Short, steep and narrow to get the adrenaline pumping.

Statistics

Analysing terrain data

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Exposure

Exposure

The exposure grade does not take into account objective hazards (stone fall, seracs, etc) but only the consequences of the skier falling.

Low Exposure (E1): Exposure is limited to that of the slope itself. Getting hurt is still likely if the slope is steep and/or the snow is hard.

Medium Exposure (E2): As well as the slope itself, there are some obstacles (such as rock outcrops) which could aggravate injury.

High Exposure (E3): In case of a fall, death is highly likely.

Extreme Exposure (E4): In case of a fall, the skier faces certain death.

As well as the slope itself, there are some obstacles (such as rock outcrops) which could aggravate injury.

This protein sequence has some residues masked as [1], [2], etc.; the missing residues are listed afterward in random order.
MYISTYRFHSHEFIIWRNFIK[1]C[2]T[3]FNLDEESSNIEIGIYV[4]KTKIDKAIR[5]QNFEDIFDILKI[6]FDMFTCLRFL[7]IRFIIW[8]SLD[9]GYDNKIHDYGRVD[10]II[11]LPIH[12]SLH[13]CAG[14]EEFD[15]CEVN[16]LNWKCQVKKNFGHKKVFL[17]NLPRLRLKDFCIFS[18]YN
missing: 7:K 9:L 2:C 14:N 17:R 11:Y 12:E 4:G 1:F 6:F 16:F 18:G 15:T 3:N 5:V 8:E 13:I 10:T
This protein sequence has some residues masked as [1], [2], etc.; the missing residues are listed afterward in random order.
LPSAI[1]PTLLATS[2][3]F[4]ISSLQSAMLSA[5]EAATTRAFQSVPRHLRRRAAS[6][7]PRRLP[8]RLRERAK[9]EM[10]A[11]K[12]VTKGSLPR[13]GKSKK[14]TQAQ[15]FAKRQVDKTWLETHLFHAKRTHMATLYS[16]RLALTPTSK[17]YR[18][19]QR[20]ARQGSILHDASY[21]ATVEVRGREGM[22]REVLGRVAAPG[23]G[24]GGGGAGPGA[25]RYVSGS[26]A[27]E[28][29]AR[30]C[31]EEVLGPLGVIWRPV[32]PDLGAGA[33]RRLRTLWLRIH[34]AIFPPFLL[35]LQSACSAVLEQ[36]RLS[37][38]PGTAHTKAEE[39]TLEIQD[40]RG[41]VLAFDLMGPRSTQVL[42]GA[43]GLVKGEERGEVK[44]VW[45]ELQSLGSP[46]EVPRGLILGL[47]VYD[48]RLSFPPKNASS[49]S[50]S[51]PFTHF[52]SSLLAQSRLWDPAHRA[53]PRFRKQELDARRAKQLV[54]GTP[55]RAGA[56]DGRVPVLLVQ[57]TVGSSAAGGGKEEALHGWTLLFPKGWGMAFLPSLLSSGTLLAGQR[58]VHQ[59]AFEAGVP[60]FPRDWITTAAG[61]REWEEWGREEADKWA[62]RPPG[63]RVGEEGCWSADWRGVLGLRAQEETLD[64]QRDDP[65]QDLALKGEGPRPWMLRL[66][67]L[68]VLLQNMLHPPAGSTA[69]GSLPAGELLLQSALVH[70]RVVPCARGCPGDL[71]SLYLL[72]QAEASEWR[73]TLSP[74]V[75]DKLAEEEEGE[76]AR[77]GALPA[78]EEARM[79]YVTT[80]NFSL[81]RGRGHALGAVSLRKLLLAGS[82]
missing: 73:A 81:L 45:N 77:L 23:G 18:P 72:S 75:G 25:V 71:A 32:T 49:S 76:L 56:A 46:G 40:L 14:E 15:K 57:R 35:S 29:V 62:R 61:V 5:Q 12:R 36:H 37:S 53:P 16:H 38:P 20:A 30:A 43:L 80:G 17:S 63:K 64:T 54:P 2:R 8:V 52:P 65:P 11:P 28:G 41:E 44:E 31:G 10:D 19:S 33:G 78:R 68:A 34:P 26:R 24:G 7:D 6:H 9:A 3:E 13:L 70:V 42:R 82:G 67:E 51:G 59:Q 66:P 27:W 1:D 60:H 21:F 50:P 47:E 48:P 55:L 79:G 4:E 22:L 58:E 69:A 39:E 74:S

Description

Rush Chute is a steep, narrow chute that opens onto a large apron.

It is perfect for going fast and getting a good "rush." At the top, before getting into the chute itself, there is a significant convexity.

The route also has an eastern aspect, meaning it is regularly wind loaded.

Avalanche danger here is significant, and if anything does move it will likely funnel into Rush Chute.

Be very aware of the avalanche risk before deciding to drop into Rush Chute. The chute itself is quite short, but requires at least a small amount of straight lining through the choke.

The chute opens up into a wide apron, making it an ideal route to go fast.

After the chute there is plenty of space to shut down your speed if you need to. Aside from skiing straight through the chute, it is also possible to air into the chute from the skier's left or right.

Either drop is approximately 10-15 feet, and it can add a new wrinkle to the fun of skiing Rush Chute.